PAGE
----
Charles Goldman wants in to the RIA business again after a year that he spent clearing his mind — and getting through legal entanglements with the two largest custodians.
The former head of both Schwab Advisors Services and Fidelity’s three financial advisory platforms is working on a new venture that he is discussing with private equity people and veterans in the industry. Goldman said he is also considering the possibility of buying a company or running one.
“Now I’m starting to think about what I’m going to do next,” he said in an interview from New York on Tuesday. “...I’m trying to figure out how I can have the most influence…and have it be the most interesting, challenging and fun.”
Goldman left Schwab in November of 2008, a sudden departure that resulted in him (later) filing suit against Schwab with a claim that he was owed $736,000 in severance pay. After he left Schwab he went almost immediately to Fidelity to fill a newly created position that had him overseeing its clearing, custody and family office platforms for financial advisors. The unexpected news that he was leaving the Fidelity job came late in January of 2010 and he officially vacated the position in March. See: Charles Goldman to leave Fidelity
Though neither Goldman nor the custodians ever offered an explanation for the departures, people close to each situation say he left because he was outspoken in his views — even if it caused friction with his corporate superiors.
In response to a question about what Goldman was like in the trenches, Dave Welling, who reported to him at Schwab and is now is the chief solutions officer of Black Diamond Performance reporting of Jacksonville, Fla., described a tough love dynamic that other people related off the record.
No punches pulled
“He didn’t pull punches. He was direct and would tell you straight up if he thought something was crap, if it was a great idea and what you needed to overcome to be successful.”
Now, Goldman says he’s putting both episodes behind him.
He says he settled the Schwab lawsuit (first reported in May). His noncompete agreement with Fidelity Investments following his departure from the company in March also expired during that time, he says. Both the San Francisco-based and Boston-based RIA custodians declined to comment on these matters.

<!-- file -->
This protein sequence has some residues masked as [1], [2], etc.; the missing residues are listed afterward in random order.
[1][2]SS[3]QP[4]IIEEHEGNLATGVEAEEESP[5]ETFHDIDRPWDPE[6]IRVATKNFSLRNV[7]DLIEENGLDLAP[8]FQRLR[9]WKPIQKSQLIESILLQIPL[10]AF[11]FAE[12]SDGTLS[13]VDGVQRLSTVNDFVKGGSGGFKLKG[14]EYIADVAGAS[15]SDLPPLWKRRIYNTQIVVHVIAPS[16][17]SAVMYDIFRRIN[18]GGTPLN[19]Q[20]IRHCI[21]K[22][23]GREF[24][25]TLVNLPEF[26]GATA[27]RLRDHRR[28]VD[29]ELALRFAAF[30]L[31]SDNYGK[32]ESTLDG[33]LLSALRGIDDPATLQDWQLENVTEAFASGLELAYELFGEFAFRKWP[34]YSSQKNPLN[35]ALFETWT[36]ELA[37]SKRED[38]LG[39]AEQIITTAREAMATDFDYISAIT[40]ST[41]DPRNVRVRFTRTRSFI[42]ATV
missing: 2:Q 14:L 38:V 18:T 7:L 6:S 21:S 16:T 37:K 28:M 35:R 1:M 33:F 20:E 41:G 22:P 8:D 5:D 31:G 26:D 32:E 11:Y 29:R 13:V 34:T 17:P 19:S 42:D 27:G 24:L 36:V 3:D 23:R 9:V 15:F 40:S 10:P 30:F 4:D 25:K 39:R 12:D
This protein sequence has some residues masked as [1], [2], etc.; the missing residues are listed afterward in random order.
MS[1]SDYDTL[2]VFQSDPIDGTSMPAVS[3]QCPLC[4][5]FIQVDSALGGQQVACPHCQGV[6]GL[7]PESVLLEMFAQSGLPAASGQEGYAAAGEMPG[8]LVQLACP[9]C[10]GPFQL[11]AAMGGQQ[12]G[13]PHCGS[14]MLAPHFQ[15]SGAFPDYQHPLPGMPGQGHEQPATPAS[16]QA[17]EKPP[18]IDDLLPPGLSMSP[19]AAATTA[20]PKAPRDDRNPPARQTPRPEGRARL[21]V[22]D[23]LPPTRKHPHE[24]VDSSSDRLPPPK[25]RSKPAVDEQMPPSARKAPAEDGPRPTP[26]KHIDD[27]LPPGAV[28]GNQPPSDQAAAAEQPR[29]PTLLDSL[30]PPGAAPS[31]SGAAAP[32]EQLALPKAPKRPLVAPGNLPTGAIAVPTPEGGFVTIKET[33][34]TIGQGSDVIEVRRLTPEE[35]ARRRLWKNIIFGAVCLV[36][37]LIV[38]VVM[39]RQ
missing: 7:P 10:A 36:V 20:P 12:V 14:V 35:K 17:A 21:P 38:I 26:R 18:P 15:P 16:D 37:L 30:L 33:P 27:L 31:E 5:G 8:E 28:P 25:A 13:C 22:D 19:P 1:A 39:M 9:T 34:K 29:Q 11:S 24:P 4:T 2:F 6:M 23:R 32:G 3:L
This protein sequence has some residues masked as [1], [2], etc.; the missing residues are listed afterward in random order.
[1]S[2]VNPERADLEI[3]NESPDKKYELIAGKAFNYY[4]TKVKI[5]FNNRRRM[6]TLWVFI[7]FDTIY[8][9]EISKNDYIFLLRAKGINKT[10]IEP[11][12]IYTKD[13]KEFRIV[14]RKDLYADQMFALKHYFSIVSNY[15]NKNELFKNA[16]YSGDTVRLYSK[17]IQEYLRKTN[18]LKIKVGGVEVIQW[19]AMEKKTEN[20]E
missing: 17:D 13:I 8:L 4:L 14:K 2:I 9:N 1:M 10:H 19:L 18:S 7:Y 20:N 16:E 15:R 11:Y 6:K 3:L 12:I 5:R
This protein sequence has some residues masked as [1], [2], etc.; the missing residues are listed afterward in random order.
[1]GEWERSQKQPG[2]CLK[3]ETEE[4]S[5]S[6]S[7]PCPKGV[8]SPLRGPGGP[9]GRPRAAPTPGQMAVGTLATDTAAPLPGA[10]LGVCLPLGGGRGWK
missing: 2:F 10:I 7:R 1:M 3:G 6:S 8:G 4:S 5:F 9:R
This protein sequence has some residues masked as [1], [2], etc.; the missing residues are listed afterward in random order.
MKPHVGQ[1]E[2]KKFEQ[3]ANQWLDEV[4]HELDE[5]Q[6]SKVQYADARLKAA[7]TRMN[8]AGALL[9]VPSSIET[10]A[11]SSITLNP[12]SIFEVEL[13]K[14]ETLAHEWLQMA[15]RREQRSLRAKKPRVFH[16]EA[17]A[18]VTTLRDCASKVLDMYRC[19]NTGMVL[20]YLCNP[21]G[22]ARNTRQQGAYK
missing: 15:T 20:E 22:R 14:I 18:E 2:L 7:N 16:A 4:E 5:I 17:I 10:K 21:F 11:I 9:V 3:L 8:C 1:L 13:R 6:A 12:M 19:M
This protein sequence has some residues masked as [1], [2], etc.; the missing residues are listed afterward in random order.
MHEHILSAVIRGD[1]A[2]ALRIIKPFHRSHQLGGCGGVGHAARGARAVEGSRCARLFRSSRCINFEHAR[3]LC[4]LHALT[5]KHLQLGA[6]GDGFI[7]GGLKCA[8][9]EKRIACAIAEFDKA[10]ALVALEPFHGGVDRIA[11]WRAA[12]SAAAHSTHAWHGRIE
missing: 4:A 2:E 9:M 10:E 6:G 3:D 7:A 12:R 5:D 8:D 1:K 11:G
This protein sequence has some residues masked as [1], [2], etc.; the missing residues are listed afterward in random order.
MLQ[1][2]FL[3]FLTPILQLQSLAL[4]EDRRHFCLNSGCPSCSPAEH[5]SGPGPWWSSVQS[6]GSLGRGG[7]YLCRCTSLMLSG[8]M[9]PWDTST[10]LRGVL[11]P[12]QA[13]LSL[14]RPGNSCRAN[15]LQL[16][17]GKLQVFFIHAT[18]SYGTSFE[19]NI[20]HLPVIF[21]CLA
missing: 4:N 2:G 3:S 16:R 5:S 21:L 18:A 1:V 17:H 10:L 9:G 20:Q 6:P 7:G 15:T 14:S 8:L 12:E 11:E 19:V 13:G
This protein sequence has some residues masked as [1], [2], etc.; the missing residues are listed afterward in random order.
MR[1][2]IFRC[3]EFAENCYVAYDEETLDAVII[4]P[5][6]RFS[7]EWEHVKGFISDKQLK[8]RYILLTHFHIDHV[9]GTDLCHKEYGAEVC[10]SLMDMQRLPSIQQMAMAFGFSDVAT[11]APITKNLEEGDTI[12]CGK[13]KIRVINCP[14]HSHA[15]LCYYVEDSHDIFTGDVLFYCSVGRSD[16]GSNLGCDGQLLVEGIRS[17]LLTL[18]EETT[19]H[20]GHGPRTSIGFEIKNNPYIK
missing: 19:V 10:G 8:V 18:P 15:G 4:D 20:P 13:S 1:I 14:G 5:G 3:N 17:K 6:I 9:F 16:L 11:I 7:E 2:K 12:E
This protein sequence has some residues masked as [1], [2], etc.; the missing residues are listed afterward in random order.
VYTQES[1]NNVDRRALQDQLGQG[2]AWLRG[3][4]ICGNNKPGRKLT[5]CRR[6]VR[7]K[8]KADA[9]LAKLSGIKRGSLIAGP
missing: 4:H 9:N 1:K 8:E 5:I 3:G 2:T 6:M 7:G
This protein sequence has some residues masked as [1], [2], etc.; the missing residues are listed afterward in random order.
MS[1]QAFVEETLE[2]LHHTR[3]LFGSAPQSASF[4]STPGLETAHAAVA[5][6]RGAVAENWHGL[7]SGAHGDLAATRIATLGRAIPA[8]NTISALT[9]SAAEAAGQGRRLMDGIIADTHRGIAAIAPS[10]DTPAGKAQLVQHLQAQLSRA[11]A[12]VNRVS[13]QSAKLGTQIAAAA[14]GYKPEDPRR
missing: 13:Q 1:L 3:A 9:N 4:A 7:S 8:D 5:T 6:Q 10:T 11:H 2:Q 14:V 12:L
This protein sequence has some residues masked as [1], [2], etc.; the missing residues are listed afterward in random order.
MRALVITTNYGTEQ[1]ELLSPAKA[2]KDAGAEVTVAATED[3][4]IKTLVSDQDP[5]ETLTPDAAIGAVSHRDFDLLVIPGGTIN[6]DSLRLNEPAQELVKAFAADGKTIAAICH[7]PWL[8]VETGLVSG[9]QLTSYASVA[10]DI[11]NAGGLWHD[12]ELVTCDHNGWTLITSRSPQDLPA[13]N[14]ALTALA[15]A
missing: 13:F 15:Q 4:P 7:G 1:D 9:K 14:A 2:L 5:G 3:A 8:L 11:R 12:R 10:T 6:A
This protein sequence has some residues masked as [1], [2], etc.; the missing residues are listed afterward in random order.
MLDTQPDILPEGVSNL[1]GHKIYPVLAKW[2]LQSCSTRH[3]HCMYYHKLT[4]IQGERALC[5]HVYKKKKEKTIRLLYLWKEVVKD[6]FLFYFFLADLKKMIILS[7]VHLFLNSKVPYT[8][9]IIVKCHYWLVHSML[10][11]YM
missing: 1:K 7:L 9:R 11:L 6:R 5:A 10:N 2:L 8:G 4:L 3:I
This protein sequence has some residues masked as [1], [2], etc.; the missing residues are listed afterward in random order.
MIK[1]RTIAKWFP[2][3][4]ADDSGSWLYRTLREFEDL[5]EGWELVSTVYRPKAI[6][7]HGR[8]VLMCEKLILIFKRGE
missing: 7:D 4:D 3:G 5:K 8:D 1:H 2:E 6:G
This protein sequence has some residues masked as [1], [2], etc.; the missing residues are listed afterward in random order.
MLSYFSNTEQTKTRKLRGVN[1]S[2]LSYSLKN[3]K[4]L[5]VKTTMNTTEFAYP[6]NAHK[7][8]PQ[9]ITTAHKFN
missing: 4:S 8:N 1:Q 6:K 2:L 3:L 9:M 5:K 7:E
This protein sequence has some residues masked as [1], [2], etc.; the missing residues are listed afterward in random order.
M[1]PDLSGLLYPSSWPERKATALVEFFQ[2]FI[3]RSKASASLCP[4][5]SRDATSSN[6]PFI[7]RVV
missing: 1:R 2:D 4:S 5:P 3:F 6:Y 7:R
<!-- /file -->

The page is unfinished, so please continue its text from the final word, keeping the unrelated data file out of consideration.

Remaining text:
Still, the legal issues were not the biggest factor keeping Goldman on the sidelines, he says. He was decompressing after nearly three intense decades in the grind. “It’s been 25 years of killing myself. It’s healthy for me stepping back.” He took a trip to Europe and drove up the Maine coast and over to Montreal, among other excursions.
While he was still living in Boston, he joined a group that did a weekly 50-mile ride. He worked to get his daughter into a better preparatory school after she decided she wanted to become a doctor. See: Postscript to the story of Charles Goldman parting ways with Fidelity Investments
Though Goldman, 49, is charting his next big career move, he’s also content with the patchwork of duties he has right now.
Goldman is serving on both the CFP Board of Standards and on the board of the Foundation for Financial Planning – a charity that raises money from people in the RIA industry including planners and custodians then uses its planners helping people in real need or crisis. This includes people in inner cities, military personnel and 911 victims.
Goldman has also picked up consulting gigs with both Goldman Sachs and Bain & Co., the big management consulting firm. Goldman also says he hears from a number of financial advisors, and he offers them counsel if they ask for it. If Goldman doesn’t land on his next big thing soon, he says he could imagine serving on more boards of directors as he continues to survey his possibilities.
As Goldman sets his sights on 2011, both he and some of the people who know him best personally and professionally say that the career possibilities may be richer for him in the entrepreneurial world than a corporate position. Goldman points to his legacy as a management consultant for Boston Consulting Group, his job heading up a $200-million fruit-and-nut company and his job helping Schwab to invest venture capital.